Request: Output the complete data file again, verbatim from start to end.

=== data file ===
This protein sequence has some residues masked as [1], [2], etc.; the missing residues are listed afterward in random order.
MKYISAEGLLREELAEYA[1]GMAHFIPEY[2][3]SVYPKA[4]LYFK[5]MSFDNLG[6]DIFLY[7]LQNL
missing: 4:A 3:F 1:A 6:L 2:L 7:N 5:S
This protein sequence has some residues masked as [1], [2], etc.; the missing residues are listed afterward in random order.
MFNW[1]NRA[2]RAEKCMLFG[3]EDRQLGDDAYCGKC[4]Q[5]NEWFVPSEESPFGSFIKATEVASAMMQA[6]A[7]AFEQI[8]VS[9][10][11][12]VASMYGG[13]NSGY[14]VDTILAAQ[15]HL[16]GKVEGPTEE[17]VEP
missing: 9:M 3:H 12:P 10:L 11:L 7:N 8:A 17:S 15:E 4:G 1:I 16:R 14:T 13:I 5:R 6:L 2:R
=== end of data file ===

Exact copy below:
This protein sequence has some residues masked as [1], [2], etc.; the missing residues are listed afterward in random order.
MKYISAEGLLREELAEYA[1]GMAHFIPEY[2][3]SVYPKA[4]LYFK[5]MSFDNLG[6]DIFLY[7]LQNL
missing: 4:A 3:F 1:A 6:L 2:L 7:N 5:S
This protein sequence has some residues masked as [1], [2], etc.; the missing residues are listed afterward in random order.
MFNW[1]NRA[2]RAEKCMLFG[3]EDRQLGDDAYCGKC[4]Q[5]NEWFVPSEESPFGSFIKATEVASAMMQA[6]A[7]AFEQI[8]VS[9][10][11][12]VASMYGG[13]NSGY[14]VDTILAAQ[15]HL[16]GKVEGPTEE[17]VEP
missing: 9:M 3:H 12:P 10:L 11:L 7:N 8:A 17:S 15:E 4:G 1:I 16:R 14:T 13:I 5:R 6:L 2:R